The Miami Herald attempted to call the zoo, but a former employee confirmed that no telephone lines are working. Calls to the mayor’s office also went unanswered.
But officials have told local newspapers that the problem is being hyped by the press. And it’s also clear that social media is muddying the waters. One widely circulated and alarming image that purports to be of an emaciated lion was actually taken at a zoo in war-torn Yemen.
But there’s no doubt that the crisis is real. And given the chaos, Rubio is promoting Julia-Levy’s plan to medivac the animals out of the region, at least temporarily.
“The lion is dying,” she said of Danko. “And what we’re asking for is that we be allowed to provide help that has no political strings attached.”
But in Venezuela, offering help has become a political statement. The government insists there is no true hunger — of people — and has rejected offers of humanitarian aid.
Last week, the Red Cross, once again, publicly asked the socialist administration to allow the importation of much-needed medicine.
Julia-Levy said he already has access to a C-130 cargo plane and commitments from parks and reserves in Mexico, the United States and Europe to take the animals. And while he says there’s nothing political about what he’s trying to do, he acknowledges that his efforts are being undermined by politics.
He claims local officials in Zulia state have given him tacit permission to evacuate some of the animals — but are worried about the reaction it might produce from the central government and President Nicolás Maduro.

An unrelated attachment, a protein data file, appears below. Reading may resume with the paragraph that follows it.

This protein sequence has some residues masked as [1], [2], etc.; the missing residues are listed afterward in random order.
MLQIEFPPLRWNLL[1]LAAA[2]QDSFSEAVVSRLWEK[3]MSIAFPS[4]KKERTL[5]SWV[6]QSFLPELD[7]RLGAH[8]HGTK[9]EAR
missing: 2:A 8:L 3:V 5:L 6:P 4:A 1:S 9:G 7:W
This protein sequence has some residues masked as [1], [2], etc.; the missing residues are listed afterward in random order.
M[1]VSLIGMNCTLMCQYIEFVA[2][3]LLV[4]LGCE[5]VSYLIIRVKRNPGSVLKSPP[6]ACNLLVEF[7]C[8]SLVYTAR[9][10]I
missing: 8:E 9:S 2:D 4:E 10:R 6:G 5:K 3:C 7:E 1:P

“The first offer they made me was to come in the middle of the night, load the f—— airplane with these animals and ship them back to Mexico,” he said. “But that’s not the way you do things. That’s not the way you show your activism and commitment to the world. That’s the most bizarre way to do things.”
Julia-Levy is no stranger to controversy. The 46-year-old is the son of deceased Hollywood actor Raúl Juliá, who is best known for his roles in “Kiss of the Spider Woman” and as Gomez Addams in the “Addams Family” franchise.
But the actor’s widow told the New York Times in 2005 that Julia-Levy is an imposter. It’s an accusation that Julia-Levy has successfully challenged in the Mexican courts and called “full of crap.”
He also says that he recently survived a shadowy kidnapping attempt in Mexico that left two people dead, and he shared pictures of the bloody carnage.
But Julia-Levy’s animal rights activism is well documented.
“My father introduced me to the world of Hollywood but it wasn’t attractive to me at the time,” said Julia-Levy, who has had some roles in Hollywood and Mexico. “Something kept moving my interest and goals in another direction, which is animals.”
He started the Raul Julia-Levy Foundation in 2007 — a private foundation based in Mexico — and spends much of his time being an advocate for stray dogs and the country’s circus animals. He has also been a vocal advocate for the release of Lolita, the orca whale at the Miami Seaquarium.
But right now he says he’s focused on making contact with Maduro — usually through Twitter messages — and tapping into his compassion. Julia-Levy says there are about 100 animals in urgent need of care and evacuation.
“I am begging the president to bring me the weakest animals, the sickest ones,” he said, “because they are going to die there soon if we don’t help.”